It was a "classic" publicity event-long on vision, but short on substance. There he was, the Secretary of the Department of Energy (DOE), Spencer Abraham, standing toe-to-toe with each of the...
ISO would mitigate prices, but only through active oversight-not with passive price caps.
Is it enough? Many consumer rights groups don't think so. They see producer price gouging in all hours-not just in real time, and not just during capacity emergencies. Yet the power producers have gripes, too.
The producers fear becoming captive to the ISO and California politics. The ISO itself has proposed to force PGA producers to dedicate 70 percent of their output to serving California customers through long-term contracts. It would also force PGA producers to sell any residual output (not locked in by contract) in the ISO's real-time market. These two rules give producers cause to complain, citing, among other things:
- Emissions Liability. Forced bidding and in real-time markets could make plants run for more hours than allowed under emissions permits.
- Discrimination. Favoring generators who don't sign a PGA, such as rural cooperatives, municipal utilities, federal power marketing agencies, and investor-owned utilities sited outside of California, who escape price mitigation.
- Impracticality. Cost profiles won't work because conditions change. Intermittent peaking plant operations call for quick-response fuel purchases on volatile spot markets.
- Grid Constraints. Don't limit prices for power producers in Southern California, if they can't send capacity across an overloaded interface to Northern California where the real emergency lies.
Many say the plan might not prevent underscheduling, as the FERC wants, and probably won't help cut the load share for real-time markets to below 5 percent. They say it might not even curtail "megawatt laundering," whereby producers export power out of state, knowing that the ISO must re-import the same power in real-time during emergencies at higher out-of-market prices.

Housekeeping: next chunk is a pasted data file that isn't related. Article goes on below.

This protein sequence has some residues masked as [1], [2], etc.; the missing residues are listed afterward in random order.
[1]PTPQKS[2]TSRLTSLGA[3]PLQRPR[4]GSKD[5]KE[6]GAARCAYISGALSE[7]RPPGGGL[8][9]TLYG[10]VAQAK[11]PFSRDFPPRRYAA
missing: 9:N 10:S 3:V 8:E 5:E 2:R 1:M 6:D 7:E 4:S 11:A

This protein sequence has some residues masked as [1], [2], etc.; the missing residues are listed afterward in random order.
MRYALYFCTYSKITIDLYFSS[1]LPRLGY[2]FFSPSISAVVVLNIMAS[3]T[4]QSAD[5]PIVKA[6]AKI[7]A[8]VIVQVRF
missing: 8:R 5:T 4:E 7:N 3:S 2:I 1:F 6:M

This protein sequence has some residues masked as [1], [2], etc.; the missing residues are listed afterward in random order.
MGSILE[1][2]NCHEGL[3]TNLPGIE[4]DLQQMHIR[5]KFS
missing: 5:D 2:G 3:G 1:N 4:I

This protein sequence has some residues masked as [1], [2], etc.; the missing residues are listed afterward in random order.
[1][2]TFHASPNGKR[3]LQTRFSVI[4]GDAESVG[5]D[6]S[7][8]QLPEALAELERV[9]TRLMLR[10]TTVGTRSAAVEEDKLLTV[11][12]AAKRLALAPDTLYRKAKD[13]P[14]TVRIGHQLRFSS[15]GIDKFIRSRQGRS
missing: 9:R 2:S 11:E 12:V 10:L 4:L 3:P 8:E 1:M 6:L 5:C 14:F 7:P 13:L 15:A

Above all, however, power producers say that cost-based rates will deny them the "scarcity rents" they need in order to cover fixed costs and produce a return on investment. Here, Dynegy asks the FERC to set a fixed-cost benchmark for gas turbines of $72 per kilowatt-year, as stated in a recent report from the California Energy Commission.
"TIMES OF TRUE SCARCITY-SUCH AS STAGE 3 EMERGENCIESARE PRECISELY THE WRONG TIMES TO IMPOSE MITIGATION." That's from Tim Muller, corporate attorney at Williams Energy Marketing and Trading, which turns the question 180 degreesto a referendum on market abuse by the ISO itself.
According to Williams, the ISO can be just as guilty of market manipulation as the power producers. "The ISO is likely to abuse stage 3 price mitigation authority in order to depress market prices," argues Muller. And, for evidence, he adds, "the commission needs to look no further than the indiscriminate lowering of the ISO's purchase price cap during summer 2000, at the behest of politicians."
In short, Muller and Williams say the ISO should not declare a stage 3 when power is short in California "if reserve margins throughout the West are sufficient." Williams believes the ISO has called emergencies simply for political reasons because California has blocked new plants within state lines. Williams wants the ISO to stick to its knitting: do your job and make the wires hum, but stay out of generation. Stay out of resource